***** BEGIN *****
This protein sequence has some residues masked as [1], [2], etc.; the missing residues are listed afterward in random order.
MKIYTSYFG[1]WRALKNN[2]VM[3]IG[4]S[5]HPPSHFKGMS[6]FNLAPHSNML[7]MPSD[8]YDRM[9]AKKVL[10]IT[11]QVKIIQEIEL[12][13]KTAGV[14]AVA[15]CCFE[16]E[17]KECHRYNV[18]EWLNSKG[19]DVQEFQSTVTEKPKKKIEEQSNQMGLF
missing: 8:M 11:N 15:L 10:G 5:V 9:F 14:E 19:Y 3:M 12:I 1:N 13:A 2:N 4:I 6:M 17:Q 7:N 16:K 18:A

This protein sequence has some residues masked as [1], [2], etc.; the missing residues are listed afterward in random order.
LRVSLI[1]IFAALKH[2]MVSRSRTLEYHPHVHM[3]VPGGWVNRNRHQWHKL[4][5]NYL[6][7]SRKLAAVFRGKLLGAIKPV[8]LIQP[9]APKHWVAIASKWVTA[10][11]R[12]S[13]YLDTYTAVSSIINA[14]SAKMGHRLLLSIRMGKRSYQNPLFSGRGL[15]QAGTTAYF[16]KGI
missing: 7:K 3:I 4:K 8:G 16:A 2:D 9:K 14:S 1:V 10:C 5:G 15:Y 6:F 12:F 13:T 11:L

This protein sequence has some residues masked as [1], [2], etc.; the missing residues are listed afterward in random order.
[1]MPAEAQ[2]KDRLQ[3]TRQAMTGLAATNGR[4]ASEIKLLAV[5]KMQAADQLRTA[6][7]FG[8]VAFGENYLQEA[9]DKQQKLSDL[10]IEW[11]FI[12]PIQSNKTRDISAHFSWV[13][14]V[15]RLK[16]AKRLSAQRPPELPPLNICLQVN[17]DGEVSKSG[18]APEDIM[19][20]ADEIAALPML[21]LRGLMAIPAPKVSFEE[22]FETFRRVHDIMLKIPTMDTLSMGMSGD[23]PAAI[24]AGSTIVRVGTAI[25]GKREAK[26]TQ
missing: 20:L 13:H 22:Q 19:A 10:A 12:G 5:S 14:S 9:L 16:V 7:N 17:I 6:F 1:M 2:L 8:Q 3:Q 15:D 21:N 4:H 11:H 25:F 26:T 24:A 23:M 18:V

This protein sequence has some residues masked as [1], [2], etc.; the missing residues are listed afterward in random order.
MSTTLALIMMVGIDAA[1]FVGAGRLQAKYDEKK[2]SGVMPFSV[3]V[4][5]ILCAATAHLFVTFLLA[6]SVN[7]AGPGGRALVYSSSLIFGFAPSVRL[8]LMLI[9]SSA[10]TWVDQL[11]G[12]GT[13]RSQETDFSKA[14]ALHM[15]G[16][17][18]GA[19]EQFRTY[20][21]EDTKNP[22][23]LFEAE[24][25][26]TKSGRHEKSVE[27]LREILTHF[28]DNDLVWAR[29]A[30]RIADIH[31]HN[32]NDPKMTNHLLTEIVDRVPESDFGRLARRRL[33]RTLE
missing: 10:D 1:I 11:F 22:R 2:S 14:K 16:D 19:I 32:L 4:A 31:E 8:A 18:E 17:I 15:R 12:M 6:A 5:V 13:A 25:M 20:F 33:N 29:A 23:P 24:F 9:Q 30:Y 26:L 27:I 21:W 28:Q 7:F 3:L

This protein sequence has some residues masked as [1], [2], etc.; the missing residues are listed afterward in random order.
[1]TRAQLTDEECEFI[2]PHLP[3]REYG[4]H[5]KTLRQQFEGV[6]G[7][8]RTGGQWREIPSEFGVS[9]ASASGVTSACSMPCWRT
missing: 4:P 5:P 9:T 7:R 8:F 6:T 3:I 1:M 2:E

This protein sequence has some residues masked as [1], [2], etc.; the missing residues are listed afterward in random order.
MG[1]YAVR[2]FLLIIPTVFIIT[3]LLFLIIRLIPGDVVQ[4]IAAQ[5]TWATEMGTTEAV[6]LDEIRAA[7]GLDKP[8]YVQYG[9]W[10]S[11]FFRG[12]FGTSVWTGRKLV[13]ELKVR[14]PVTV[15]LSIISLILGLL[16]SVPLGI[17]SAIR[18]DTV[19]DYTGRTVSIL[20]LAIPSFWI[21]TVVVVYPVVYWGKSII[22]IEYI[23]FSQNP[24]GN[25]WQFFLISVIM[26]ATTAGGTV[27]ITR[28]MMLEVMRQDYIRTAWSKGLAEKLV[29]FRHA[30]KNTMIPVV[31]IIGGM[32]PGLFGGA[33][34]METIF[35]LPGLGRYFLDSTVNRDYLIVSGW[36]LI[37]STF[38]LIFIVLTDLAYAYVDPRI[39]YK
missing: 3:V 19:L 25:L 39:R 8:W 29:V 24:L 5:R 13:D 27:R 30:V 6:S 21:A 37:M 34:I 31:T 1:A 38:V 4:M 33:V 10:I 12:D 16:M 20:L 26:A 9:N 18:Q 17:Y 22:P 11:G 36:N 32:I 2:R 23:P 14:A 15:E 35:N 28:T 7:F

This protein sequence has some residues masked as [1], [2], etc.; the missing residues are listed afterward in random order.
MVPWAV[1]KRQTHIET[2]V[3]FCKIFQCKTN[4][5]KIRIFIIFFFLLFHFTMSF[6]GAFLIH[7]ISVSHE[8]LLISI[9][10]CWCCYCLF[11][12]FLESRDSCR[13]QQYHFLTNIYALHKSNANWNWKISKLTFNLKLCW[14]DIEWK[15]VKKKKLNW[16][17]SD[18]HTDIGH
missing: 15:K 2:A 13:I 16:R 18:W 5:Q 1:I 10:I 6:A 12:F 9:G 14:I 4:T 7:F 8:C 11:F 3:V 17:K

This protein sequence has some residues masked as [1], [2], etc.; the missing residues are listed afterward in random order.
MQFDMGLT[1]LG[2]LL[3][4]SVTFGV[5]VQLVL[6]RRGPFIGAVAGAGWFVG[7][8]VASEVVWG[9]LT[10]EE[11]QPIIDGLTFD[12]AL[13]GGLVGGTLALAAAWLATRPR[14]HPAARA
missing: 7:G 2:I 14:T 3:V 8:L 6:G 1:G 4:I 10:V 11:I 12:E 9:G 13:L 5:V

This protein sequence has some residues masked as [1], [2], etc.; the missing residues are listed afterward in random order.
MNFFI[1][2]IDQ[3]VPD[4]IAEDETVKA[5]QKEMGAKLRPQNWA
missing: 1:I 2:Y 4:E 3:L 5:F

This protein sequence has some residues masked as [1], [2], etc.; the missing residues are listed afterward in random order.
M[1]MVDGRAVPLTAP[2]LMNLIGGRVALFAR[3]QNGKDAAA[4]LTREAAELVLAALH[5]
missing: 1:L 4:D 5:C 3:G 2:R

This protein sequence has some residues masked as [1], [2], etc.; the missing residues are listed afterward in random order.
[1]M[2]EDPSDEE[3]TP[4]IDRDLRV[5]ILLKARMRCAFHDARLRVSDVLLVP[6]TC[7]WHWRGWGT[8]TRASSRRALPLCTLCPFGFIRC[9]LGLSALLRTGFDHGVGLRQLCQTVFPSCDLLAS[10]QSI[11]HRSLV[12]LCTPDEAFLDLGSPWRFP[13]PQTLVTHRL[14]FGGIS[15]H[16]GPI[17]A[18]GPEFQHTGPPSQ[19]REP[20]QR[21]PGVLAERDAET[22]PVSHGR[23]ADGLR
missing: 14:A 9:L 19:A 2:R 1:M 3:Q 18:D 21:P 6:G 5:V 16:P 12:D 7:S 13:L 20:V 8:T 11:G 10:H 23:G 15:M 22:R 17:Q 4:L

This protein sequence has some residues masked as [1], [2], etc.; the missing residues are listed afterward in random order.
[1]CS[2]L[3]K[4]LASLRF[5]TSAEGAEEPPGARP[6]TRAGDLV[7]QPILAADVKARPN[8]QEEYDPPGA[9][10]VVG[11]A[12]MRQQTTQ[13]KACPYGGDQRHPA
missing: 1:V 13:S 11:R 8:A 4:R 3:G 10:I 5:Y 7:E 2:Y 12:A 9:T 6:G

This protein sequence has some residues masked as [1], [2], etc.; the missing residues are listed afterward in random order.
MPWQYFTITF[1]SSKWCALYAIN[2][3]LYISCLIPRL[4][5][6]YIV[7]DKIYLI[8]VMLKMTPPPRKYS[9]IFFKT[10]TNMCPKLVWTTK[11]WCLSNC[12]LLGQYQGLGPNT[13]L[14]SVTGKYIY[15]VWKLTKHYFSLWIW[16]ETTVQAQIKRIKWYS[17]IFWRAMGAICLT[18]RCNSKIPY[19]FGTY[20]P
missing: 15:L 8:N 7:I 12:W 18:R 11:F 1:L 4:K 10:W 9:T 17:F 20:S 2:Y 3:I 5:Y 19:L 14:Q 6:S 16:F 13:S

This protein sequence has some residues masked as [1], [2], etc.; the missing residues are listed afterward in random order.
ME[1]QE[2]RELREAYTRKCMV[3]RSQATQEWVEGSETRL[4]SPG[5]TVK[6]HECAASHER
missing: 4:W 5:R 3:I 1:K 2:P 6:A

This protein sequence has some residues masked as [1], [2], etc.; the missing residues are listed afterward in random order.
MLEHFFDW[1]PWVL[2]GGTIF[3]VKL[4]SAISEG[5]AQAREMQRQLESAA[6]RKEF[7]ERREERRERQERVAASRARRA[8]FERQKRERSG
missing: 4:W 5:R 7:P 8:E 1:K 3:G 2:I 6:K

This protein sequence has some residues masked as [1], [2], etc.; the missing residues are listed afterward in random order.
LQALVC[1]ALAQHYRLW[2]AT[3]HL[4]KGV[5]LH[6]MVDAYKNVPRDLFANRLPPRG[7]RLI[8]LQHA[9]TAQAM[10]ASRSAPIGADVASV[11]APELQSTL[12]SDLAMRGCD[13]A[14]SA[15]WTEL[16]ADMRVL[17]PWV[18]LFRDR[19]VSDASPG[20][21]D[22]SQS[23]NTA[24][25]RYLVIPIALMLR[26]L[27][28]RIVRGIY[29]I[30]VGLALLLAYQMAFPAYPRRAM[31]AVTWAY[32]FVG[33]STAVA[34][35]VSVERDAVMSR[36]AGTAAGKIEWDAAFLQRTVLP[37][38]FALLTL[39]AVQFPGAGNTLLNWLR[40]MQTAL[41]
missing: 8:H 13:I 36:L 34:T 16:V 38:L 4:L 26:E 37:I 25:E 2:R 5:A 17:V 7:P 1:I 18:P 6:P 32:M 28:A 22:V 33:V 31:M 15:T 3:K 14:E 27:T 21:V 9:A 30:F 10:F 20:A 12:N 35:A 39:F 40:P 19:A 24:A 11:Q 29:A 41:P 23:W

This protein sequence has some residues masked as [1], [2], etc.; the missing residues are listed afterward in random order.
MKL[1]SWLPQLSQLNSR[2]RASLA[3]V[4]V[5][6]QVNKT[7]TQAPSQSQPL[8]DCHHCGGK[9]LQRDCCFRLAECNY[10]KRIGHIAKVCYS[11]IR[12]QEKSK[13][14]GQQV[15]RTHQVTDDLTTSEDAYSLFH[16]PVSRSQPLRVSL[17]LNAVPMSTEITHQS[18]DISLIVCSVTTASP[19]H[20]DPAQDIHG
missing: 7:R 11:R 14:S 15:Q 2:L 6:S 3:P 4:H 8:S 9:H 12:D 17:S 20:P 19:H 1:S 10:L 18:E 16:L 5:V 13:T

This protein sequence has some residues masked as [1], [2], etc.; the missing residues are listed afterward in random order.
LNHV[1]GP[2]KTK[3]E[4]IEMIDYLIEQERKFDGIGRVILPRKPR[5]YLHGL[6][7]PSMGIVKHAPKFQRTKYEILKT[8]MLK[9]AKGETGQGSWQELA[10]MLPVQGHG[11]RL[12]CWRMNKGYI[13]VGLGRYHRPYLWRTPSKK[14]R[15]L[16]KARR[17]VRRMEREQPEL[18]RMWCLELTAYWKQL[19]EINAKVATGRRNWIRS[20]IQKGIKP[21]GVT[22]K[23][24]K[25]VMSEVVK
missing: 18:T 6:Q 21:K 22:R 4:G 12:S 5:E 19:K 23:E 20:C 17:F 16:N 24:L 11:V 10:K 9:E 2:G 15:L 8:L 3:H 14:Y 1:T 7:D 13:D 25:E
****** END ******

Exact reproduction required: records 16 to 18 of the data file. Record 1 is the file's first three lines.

This protein sequence has some residues masked as [1], [2], etc.; the missing residues are listed afterward in random order.
LQALVC[1]ALAQHYRLW[2]AT[3]HL[4]KGV[5]LH[6]MVDAYKNVPRDLFANRLPPRG[7]RLI[8]LQHA[9]TAQAM[10]ASRSAPIGADVASV[11]APELQSTL[12]SDLAMRGCD[13]A[14]SA[15]WTEL[16]ADMRVL[17]PWV[18]LFRDR[19]VSDASPG[20][21]D[22]SQS[23]NTA[24][25]RYLVIPIALMLR[26]L[27][28]RIVRGIY[29]I[30]VGLALLLAYQMAFPAYPRRAM[31]AVTWAY[32]FVG[33]STAVA[34][35]VSVERDAVMSR[36]AGTAAGKIEWDAAFLQRTVLP[37][38]FALLTL[39]AVQFPGAGNTLLNWLR[40]MQTAL[41]
missing: 8:H 13:I 36:L 34:T 16:V 38:L 4:L 26:E 37:I 25:E 2:R 5:A 17:V 7:P 1:I 18:P 6:P 32:M 28:A 22:V 33:V 31:M 15:T 3:K 14:E 27:T 21:V 9:A 30:F 10:F 20:A 12:N 35:A 39:F 40:P 19:A 24:A 11:Q 29:A 41:P 23:W

This protein sequence has some residues masked as [1], [2], etc.; the missing residues are listed afterward in random order.
MKL[1]SWLPQLSQLNSR[2]RASLA[3]V[4]V[5][6]QVNKT[7]TQAPSQSQPL[8]DCHHCGGK[9]LQRDCCFRLAECNY[10]KRIGHIAKVCYS[11]IR[12]QEKSK[13][14]GQQV[15]RTHQVTDDLTTSEDAYSLFH[16]PVSRSQPLRVSL[17]LNAVPMSTEITHQS[18]DISLIVCSVTTASP[19]H[20]DPAQDIHG
missing: 7:R 11:R 14:S 15:Q 2:L 6:S 3:P 4:H 8:S 9:H 12:D 17:S 20:P 19:H 1:S 10:L 18:E 16:L 5:V 13:T

This protein sequence has some residues masked as [1], [2], etc.; the missing residues are listed afterward in random order.
LNHV[1]GP[2]KTK[3]E[4]IEMIDYLIEQERKFDGIGRVILPRKPR[5]YLHGL[6][7]PSMGIVKHAPKFQRTKYEILKT[8]MLK[9]AKGETGQGSWQELA[10]MLPVQGHG[11]RL[12]CWRMNKGYI[13]VGLGRYHRPYLWRTPSKK[14]R[15]L[16]KARR[17]VRRMEREQPEL[18]RMWCLELTAYWKQL[19]EINAKVATGRRNWIRS[20]IQKGIKP[21]GVT[22]K[23][24]K[25]VMSEVVK
missing: 18:T 6:Q 21:K 22:R 4:G 12:S 5:E 19:K 23:E 20:C 17:F 16:N 24:L 11:V 10:K 9:E 2:G 15:L 8:L 3:H 14:Y 1:T 7:D 13:D 25:E